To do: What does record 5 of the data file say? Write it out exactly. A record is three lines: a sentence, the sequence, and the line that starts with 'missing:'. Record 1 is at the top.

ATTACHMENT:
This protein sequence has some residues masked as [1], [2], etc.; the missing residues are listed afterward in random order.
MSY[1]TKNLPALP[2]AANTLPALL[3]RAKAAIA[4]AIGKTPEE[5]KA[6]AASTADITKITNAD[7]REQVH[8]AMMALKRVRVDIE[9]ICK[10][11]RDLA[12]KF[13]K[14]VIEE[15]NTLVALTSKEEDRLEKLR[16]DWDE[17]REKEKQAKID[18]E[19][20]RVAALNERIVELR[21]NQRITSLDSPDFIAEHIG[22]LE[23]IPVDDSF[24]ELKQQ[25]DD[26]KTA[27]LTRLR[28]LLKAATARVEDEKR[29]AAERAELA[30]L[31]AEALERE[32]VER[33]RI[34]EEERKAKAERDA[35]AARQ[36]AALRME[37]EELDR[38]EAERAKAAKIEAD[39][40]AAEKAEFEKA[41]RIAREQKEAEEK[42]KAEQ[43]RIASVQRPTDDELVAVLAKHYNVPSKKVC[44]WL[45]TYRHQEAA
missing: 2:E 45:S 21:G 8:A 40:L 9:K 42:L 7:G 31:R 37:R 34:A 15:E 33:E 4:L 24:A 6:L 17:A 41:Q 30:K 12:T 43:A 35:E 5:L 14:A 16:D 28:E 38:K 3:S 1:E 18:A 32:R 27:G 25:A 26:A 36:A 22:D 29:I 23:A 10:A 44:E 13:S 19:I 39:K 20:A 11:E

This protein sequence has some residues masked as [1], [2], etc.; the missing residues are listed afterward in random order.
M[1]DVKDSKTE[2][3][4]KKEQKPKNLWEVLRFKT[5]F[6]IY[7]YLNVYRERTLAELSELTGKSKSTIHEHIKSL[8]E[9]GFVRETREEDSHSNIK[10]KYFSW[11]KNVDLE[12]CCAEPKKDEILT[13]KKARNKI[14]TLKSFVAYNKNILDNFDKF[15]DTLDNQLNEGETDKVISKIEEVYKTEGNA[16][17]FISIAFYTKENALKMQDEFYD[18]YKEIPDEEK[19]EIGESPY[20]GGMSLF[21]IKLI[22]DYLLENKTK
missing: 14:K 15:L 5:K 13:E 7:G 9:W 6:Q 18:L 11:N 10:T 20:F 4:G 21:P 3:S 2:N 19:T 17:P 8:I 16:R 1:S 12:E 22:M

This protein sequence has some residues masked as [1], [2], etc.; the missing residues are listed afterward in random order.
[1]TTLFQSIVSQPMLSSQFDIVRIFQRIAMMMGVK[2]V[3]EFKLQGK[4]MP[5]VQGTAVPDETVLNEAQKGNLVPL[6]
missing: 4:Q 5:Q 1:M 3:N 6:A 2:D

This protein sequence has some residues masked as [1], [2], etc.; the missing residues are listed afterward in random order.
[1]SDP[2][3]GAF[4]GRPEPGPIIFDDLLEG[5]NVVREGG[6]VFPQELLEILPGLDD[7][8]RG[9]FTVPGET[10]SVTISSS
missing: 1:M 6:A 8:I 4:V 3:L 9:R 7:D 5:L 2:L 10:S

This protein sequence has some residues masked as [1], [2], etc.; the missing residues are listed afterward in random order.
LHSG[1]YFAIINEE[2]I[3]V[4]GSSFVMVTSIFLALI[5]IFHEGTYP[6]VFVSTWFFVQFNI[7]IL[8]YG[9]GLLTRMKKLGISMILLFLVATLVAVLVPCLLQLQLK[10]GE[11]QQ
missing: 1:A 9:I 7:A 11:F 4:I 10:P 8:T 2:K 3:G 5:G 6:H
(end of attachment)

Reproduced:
This protein sequence has some residues masked as [1], [2], etc.; the missing residues are listed afterward in random order.
LHSG[1]YFAIINEE[2]I[3]V[4]GSSFVMVTSIFLALI[5]IFHEGTYP[6]VFVSTWFFVQFNI[7]IL[8]YG[9]GLLTRMKKLGISMILLFLVATLVAVLVPCLLQLQLK[10]GE[11]QQ
missing: 1:A 9:I 7:A 11:F 4:I 10:P 8:T 2:K 3:G 5:G 6:H